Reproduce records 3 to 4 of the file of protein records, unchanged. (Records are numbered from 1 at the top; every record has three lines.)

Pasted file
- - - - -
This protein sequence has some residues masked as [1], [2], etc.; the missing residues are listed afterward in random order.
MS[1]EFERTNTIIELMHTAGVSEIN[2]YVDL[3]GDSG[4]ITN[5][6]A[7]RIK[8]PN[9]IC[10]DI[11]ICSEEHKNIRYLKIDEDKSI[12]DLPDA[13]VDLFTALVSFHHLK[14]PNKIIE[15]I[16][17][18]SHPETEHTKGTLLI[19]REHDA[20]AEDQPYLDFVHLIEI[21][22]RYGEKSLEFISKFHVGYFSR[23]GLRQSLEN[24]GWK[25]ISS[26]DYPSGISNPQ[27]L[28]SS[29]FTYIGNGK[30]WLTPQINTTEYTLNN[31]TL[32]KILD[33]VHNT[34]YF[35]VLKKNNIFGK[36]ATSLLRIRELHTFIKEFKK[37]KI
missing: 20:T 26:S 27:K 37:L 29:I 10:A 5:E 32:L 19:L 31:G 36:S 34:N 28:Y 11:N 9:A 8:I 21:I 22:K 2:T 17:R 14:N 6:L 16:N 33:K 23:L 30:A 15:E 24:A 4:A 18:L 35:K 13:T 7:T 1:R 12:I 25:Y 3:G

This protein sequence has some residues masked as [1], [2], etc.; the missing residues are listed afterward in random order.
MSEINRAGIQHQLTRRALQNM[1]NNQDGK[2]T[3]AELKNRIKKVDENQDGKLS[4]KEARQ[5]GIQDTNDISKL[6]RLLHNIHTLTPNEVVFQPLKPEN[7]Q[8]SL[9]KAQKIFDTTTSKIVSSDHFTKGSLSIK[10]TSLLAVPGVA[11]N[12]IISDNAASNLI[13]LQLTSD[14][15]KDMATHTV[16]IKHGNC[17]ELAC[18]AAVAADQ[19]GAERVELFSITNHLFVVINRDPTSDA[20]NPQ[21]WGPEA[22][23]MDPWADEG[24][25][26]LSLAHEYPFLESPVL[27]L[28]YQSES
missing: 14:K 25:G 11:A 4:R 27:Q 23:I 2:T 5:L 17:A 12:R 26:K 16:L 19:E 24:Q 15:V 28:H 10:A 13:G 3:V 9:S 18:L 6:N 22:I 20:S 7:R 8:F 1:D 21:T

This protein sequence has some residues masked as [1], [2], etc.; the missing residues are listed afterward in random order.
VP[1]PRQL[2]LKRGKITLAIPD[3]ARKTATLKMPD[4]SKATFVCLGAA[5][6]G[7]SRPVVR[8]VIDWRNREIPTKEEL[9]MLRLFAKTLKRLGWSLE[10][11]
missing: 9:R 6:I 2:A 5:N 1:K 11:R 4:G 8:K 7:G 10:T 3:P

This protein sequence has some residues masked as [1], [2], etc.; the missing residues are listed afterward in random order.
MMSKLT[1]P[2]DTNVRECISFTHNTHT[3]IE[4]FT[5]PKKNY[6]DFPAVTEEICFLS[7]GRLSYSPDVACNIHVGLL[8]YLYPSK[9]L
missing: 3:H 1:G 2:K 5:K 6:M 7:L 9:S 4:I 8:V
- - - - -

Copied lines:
This protein sequence has some residues masked as [1], [2], etc.; the missing residues are listed afterward in random order.
VP[1]PRQL[2]LKRGKITLAIPD[3]ARKTATLKMPD[4]SKATFVCLGAA[5][6]G[7]SRPVVR[8]VIDWRNREIPTKEEL[9]MLRLFAKTLKRLGWSLE[10][11]
missing: 9:R 6:I 2:A 5:N 1:K 11:R 4:G 8:K 7:G 10:T 3:P

This protein sequence has some residues masked as [1], [2], etc.; the missing residues are listed afterward in random order.
MMSKLT[1]P[2]DTNVRECISFTHNTHT[3]IE[4]FT[5]PKKNY[6]DFPAVTEEICFLS[7]GRLSYSPDVACNIHVGLL[8]YLYPSK[9]L
missing: 3:H 1:G 2:K 5:K 6:M 7:L 9:S 4:I 8:V